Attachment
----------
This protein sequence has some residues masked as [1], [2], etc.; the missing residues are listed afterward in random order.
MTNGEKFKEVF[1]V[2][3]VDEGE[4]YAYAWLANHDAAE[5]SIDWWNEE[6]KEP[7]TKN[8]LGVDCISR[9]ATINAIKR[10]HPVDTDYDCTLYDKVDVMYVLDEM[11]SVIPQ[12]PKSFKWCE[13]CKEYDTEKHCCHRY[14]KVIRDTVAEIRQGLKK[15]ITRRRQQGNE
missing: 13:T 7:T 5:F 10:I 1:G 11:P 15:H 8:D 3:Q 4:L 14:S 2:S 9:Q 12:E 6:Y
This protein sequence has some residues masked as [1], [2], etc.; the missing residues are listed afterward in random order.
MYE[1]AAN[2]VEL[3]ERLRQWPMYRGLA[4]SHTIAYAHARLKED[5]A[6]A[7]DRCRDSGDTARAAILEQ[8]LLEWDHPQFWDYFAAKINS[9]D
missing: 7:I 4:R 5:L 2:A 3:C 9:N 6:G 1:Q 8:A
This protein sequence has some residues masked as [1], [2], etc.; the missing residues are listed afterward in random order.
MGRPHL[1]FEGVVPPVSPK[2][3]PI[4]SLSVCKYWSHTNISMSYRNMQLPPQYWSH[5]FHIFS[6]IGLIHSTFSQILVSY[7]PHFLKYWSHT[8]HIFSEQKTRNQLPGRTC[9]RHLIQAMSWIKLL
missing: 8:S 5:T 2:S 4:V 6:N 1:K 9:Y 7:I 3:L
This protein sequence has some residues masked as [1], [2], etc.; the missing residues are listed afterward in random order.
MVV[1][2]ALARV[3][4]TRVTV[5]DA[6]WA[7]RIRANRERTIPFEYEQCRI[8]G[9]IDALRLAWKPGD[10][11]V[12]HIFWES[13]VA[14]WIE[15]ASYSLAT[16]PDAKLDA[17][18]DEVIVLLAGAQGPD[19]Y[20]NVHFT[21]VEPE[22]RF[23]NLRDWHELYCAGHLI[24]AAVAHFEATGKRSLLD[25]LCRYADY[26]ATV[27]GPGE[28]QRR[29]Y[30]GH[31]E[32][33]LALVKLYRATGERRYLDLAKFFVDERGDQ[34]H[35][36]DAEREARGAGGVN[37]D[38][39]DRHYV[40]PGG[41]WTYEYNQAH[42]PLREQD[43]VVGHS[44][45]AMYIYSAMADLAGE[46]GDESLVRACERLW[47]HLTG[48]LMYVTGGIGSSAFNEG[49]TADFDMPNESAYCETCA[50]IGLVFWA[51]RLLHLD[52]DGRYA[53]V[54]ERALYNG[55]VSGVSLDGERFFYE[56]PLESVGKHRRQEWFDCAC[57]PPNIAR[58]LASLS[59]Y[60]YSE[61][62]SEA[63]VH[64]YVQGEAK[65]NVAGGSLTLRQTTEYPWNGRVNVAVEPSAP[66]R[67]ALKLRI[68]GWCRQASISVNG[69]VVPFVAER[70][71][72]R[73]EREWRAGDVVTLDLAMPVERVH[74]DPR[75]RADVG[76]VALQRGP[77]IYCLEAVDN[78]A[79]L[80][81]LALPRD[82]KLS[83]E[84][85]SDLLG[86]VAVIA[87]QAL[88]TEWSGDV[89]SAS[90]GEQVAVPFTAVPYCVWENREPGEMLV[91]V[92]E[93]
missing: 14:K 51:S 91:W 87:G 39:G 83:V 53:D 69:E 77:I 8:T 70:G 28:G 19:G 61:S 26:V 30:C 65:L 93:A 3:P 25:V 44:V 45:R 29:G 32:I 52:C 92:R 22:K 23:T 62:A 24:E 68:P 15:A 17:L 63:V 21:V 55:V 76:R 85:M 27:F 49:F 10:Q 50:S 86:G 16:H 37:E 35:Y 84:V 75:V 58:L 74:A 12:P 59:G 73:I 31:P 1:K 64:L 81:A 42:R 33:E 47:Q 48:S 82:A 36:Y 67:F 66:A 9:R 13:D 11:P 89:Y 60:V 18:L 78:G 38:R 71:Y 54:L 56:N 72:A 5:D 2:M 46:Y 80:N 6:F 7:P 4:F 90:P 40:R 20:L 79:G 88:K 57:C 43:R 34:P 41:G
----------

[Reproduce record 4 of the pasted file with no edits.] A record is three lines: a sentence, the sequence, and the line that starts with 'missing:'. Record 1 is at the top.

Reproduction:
This protein sequence has some residues masked as [1], [2], etc.; the missing residues are listed afterward in random order.
MVV[1][2]ALARV[3][4]TRVTV[5]DA[6]WA[7]RIRANRERTIPFEYEQCRI[8]G[9]IDALRLAWKPGD[10][11]V[12]HIFWES[13]VA[14]WIE[15]ASYSLAT[16]PDAKLDA[17][18]DEVIVLLAGAQGPD[19]Y[20]NVHFT[21]VEPE[22]RF[23]NLRDWHELYCAGHLI[24]AAVAHFEATGKRSLLD[25]LCRYADY[26]ATV[27]GPGE[28]QRR[29]Y[30]GH[31]E[32][33]LALVKLYRATGERRYLDLAKFFVDERGDQ[34]H[35][36]DAEREARGAGGVN[37]D[38][39]DRHYV[40]PGG[41]WTYEYNQAH[42]PLREQD[43]VVGHS[44][45]AMYIYSAMADLAGE[46]GDESLVRACERLW[47]HLTG[48]LMYVTGGIGSSAFNEG[49]TADFDMPNESAYCETCA[50]IGLVFWA[51]RLLHLD[52]DGRYA[53]V[54]ERALYNG[55]VSGVSLDGERFFYE[56]PLESVGKHRRQEWFDCAC[57]PPNIAR[58]LASLS[59]Y[60]YSE[61][62]SEA[63]VH[64]YVQGEAK[65]NVAGGSLTLRQTTEYPWNGRVNVAVEPSAP[66]R[67]ALKLRI[68]GWCRQASISVNG[69]VVPFVAER[70][71][72]R[73]EREWRAGDVVTLDLAMPVERVH[74]DPR[75]RADVG[76]VALQRGP[77]IYCLEAVDN[78]A[79]L[80][81]LALPRD[82]KLS[83]E[84][85]SDLLG[86]VAVIA[87]QAL[88]TEWSGDV[89]SAS[90]GEQVAVPFTAVPYCVWENREPGEMLV[91]V[92]E[93]
missing: 14:K 51:S 91:W 87:G 39:G 83:V 53:D 69:E 77:I 8:T 70:G 28:G 19:G 61:S 26:V 30:C 65:L 93:A 3:P 25:V 44:V 45:R 29:G 32:I 52:C 92:R 22:K 23:T 62:A 24:E 68:P 15:A 17:L 63:V 21:V 55:V 76:R 85:M 27:F 49:F 10:Q 50:S 86:G 16:H 37:E 35:Y 84:V 75:V 58:L 74:A 12:P 59:G 73:I 31:P 1:K 64:L 81:A 42:R 33:E 47:Q 48:S 82:A 36:Y 67:F 66:A 9:R 13:D 11:P 89:Y 60:V 18:L 78:G 38:R 71:Y 54:L 56:N 72:A 5:D 2:M 46:Y 80:N 6:F 7:P 4:F 90:P 40:R 20:L 79:G 88:K 57:C 43:R 34:P 41:G